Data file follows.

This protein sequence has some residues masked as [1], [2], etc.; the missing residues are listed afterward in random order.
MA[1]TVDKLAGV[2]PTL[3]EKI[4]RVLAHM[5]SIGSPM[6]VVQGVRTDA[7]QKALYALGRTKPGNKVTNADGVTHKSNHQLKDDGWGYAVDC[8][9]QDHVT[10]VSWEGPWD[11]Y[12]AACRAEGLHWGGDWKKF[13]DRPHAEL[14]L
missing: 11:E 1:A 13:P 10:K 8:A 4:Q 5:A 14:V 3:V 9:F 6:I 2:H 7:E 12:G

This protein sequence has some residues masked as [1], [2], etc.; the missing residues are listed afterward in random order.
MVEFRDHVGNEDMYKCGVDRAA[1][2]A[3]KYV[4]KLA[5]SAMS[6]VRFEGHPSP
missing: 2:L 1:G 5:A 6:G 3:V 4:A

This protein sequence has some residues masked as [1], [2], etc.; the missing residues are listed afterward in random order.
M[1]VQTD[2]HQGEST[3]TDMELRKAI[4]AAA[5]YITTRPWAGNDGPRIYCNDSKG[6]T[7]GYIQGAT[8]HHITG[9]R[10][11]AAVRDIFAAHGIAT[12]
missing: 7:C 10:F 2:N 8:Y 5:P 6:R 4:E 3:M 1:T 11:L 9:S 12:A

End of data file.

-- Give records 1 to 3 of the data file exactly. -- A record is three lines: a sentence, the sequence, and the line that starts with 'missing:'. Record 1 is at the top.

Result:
This protein sequence has some residues masked as [1], [2], etc.; the missing residues are listed afterward in random order.
MA[1]TVDKLAGV[2]PTL[3]EKI[4]RVLAHM[5]SIGSPM[6]VVQGVRTDA[7]QKALYALGRTKPGNKVTNADGVTHKSNHQLKDDGWGYAVDC[8][9]QDHVT[10]VSWEGPWD[11]Y[12]AACRAEGLHWGGDWKKF[13]DRPHAEL[14]L
missing: 11:E 1:A 13:P 10:K 8:A 4:Q 5:A 14:V 3:V 9:F 6:I 2:H 7:E 12:G

This protein sequence has some residues masked as [1], [2], etc.; the missing residues are listed afterward in random order.
MVEFRDHVGNEDMYKCGVDRAA[1][2]A[3]KYV[4]KLA[5]SAMS[6]VRFEGHPSP
missing: 2:L 1:G 5:A 6:G 3:V 4:A

This protein sequence has some residues masked as [1], [2], etc.; the missing residues are listed afterward in random order.
M[1]VQTD[2]HQGEST[3]TDMELRKAI[4]AAA[5]YITTRPWAGNDGPRIYCNDSKG[6]T[7]GYIQGAT[8]HHITG[9]R[10][11]AAVRDIFAAHGIAT[12]
missing: 7:C 10:F 2:N 8:Y 5:P 6:R 4:E 3:M 1:T 11:L 9:S 12:A